Last October, a group of New York City parents gathered outside City Hall to defend accelerated academic programs. The city’s Department of Education had been chipping away at those programs for over two years—part of its “equity”-oriented agenda—and the predominantly Asian crowd was fed up. “Keep SHSAT,” many signs read, a reference to the Specialized High School Admissions Test that by law determines admission to the city’s top public schools.
The rally was proceeding without a hitch- until a group of student activists shoved their way into the middle of it, blocking speakers and unfurling a large banner that read “Unscreen Our Schools.” The 16- to 17-year-old activists belonged to a group called Teens Take Charge, which argues selective public schools are a form of modern-day “segregation.” Amid the ensuing tumult, one parent pushed the banner aside, while others threatened to call the police.
The skirmish was an especially bitter episode in the ongoing debate over New York City’s elite public schools, where standardized tests are an important factor in admissions. Those tests, the city’s education department has argued, are systemically racist, since very few black and Latino students do well enough on them to be admitted to top schools like Stuyvesant or Bronx Science.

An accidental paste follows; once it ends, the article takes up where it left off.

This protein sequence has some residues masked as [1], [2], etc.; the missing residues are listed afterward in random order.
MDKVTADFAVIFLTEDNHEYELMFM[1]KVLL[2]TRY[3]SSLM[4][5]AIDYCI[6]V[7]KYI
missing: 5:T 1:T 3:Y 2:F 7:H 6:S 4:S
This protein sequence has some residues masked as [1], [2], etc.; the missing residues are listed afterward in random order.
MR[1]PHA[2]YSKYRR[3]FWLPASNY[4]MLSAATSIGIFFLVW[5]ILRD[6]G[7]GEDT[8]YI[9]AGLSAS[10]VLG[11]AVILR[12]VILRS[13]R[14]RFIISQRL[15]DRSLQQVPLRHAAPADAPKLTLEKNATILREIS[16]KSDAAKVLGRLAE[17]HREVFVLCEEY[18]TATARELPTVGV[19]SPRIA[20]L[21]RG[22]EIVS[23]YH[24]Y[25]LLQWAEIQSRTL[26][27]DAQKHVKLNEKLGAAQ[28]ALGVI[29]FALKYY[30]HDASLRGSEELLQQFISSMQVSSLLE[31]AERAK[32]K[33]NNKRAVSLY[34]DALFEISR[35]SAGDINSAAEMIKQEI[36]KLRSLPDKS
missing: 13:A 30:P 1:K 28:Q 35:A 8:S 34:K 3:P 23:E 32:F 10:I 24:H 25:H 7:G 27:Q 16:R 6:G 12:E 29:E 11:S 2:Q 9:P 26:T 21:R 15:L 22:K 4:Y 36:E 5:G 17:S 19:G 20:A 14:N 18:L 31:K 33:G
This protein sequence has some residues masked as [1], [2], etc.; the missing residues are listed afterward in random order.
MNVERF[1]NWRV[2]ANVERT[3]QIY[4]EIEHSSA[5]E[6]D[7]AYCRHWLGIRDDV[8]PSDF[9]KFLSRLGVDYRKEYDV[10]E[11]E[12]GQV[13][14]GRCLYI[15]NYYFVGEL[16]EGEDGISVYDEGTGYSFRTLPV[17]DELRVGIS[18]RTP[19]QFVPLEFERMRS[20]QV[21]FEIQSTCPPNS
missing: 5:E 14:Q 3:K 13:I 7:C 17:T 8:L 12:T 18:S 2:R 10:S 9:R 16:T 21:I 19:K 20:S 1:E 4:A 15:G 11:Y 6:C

On the other side of the debate are parents—particularly low-income Asian parents—who see the tests as engines of upward mobility and oppose efforts to eliminate them. Public opinion is on their side; an April poll found that a majority of New Yorkers support keeping gifted and talented programs for younger students, while a plurality oppose eliminating the admissions test for specialized high schools.
But the education department has a potent cudgel against that opposition: the high school students of Teens Take Charge, who have been weaponized as child soldiers in the culture war. The fracas at the rally was part of a pattern, nearly a dozen parents said, in which adult activists sic students on anyone who challenges the department’s anti-test agenda.
At the adults’ direction, members of Teens Take Charge launch smear campaigns against supporters of merit-based admissions, branding them as “racists” and “segregationists.” If the targeted parents push back, they are accused of attacking kids—making it difficult to avoid reputational ruin.
After the rally last October, for example, Teens Take Charge claimed that the parents had physically assaulted children. “These are students you guys are attacking,” Kevin Beckford, who was chaperoning the activists, said in a video taken at the rally. “@TeensTakeCharge & it’s [sic] adult allies were verbally & physically assaulted & threatened,” Teens Take Charge program manager Tajh Sutton tweeted after the fact. Footage of the rally does not support these claims and its organizers deny them. Asked for evidence of the alleged assaults, Sutton didn’t reply.
“It’s like what Hamas does with human shields,” one parent born in China said. “Immigrants recognize in Teens Take Charge the Soviet Youth and the Chinese Red Guard.” Read more…